‘Leaders eye resurgence … Lull in attacks may be temporary’
UNITED NATIONS, Aug 6, (AP): The Islamic State extremist group has been left with as much as $300 million following the loss of its so-called “caliphate” in Iraq and Syria, “with none of the financial demands of controlling territory and population,” Secretary-General António Guterres said in a report released Monday.
The report to the Security Council on the threat posed by IS warns that the lull in attacks directed by the militant group “may be temporary.” Last week, UN experts said in another report to the council that IS leaders are aiming to consolidate and create conditions for an “eventual resurgence in its Iraqi and Syrian heartlands.” It said the current lull in attacks “may not last long, possibly not even until the end of 2019.”
Guterres said in the new report that while the loss of territory ended the Islamic State group’s ability to generate revenue from oil fields and local people, IS is believed to be capable of directing funds to support “terrorist acts” within Iraq and Syria and abroad. It said informal money transfer businesses known as “hawaladars” are the most common method. He said looted antiquities from Iraq may be another source of revenue for IS, also known as ISIL, and returnees from the conflict said there was a special unit responsible for selling such objects.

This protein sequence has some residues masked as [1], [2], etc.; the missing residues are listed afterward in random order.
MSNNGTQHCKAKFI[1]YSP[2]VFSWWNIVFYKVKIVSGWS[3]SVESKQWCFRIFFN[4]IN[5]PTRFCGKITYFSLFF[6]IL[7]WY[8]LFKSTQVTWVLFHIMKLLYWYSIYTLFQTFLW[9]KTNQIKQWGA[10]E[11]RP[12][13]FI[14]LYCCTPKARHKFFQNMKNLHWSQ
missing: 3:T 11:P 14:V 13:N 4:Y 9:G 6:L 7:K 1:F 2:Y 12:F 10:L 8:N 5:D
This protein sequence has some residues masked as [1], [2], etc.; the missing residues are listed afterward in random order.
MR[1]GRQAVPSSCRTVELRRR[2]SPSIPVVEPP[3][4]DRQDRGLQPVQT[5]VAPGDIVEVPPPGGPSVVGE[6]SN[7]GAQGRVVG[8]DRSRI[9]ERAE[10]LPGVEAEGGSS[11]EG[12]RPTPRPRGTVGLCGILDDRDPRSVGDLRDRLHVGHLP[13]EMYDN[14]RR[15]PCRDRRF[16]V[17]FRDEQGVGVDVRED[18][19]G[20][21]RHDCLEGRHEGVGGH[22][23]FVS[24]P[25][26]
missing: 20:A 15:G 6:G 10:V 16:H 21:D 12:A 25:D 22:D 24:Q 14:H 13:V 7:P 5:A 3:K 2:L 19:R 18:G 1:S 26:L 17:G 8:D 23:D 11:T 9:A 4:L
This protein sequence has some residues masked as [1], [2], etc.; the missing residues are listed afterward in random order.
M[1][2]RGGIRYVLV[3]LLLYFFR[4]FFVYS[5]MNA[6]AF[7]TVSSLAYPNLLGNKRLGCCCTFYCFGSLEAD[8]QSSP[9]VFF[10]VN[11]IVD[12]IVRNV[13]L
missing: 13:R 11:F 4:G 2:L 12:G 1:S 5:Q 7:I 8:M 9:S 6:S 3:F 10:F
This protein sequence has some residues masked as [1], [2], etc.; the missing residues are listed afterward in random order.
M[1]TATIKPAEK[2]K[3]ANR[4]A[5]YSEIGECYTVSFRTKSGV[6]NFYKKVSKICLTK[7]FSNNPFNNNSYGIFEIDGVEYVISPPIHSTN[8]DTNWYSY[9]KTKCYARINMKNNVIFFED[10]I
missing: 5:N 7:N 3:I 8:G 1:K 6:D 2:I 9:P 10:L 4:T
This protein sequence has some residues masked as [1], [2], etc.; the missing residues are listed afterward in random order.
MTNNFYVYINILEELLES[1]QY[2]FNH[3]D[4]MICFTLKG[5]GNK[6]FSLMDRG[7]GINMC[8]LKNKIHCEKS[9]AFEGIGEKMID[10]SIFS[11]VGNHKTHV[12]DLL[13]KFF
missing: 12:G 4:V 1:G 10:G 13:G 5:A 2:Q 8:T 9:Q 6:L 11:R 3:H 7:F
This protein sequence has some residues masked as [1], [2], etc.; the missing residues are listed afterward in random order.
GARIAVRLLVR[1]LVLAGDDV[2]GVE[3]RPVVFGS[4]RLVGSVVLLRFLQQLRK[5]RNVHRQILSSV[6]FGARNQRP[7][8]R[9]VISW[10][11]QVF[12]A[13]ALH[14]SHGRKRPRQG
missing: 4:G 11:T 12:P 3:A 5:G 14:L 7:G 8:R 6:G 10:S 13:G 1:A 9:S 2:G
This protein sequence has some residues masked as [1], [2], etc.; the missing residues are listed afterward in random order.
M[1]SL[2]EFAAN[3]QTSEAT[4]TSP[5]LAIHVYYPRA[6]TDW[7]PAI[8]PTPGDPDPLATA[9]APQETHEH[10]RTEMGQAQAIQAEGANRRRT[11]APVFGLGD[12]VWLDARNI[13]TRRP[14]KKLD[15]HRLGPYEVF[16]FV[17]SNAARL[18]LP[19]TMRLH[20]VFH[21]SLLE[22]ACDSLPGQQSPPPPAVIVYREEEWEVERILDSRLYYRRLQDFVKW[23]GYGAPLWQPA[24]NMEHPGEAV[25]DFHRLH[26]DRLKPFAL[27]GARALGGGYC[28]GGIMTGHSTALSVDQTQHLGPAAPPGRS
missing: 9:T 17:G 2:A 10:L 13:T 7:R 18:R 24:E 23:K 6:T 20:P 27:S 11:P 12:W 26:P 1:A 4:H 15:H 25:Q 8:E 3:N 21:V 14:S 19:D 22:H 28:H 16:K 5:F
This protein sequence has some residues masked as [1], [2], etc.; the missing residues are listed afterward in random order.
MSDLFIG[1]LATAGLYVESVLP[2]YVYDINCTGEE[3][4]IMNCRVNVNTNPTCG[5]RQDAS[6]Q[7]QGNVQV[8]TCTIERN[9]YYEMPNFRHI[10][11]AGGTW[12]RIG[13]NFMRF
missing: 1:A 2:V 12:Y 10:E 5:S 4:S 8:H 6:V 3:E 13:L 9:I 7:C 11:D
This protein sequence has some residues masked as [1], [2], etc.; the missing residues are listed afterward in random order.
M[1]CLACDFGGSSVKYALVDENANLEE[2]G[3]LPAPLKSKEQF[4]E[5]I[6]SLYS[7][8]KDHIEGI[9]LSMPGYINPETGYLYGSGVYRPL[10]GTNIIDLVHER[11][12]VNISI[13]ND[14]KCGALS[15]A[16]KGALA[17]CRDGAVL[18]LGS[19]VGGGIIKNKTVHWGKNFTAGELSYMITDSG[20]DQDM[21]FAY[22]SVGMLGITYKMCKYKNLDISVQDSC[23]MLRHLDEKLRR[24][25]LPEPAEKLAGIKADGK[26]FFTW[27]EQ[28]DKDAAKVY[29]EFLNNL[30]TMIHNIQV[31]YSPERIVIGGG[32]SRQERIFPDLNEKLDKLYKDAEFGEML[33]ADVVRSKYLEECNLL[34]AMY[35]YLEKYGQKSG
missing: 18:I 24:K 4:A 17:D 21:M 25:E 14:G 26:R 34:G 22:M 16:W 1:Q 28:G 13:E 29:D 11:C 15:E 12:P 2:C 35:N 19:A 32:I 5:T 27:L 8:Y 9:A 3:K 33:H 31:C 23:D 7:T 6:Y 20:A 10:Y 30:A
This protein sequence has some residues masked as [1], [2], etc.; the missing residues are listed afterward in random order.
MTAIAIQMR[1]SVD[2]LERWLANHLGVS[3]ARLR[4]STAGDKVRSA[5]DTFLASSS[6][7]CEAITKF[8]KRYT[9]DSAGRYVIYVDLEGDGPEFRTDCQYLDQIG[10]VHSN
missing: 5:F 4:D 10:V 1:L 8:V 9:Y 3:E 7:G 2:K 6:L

“Details of antiquities traded and the current location of any stored antiquities are assessed to be known only to ISIL leaders,” he said. But the secretary-general said the Islamic State group is also encouraging increased financial self-sufficiency throughout its network of supporters and affiliates elsewhere in the Mideast, Africa and Asia. Guterres said the evolution of a covert IS network in Iraq at the provincial level since 2017 is being mirrored in Syria, with attacks increasing in governmentcontrolled areas. IS personnel, including some senior figures, “are also reported to have taken refuge in governorates where hostilities are ongoing,” the UN report said. IS insurgency activity in Iraq, including the burning of crops, “is designed to prevent normalization and reconstruction, in the hope that the local population will ultimately blame the Iraqi authorities,” Guterres said. “A similar approach is anticipated in the Syrian Arab Republic.”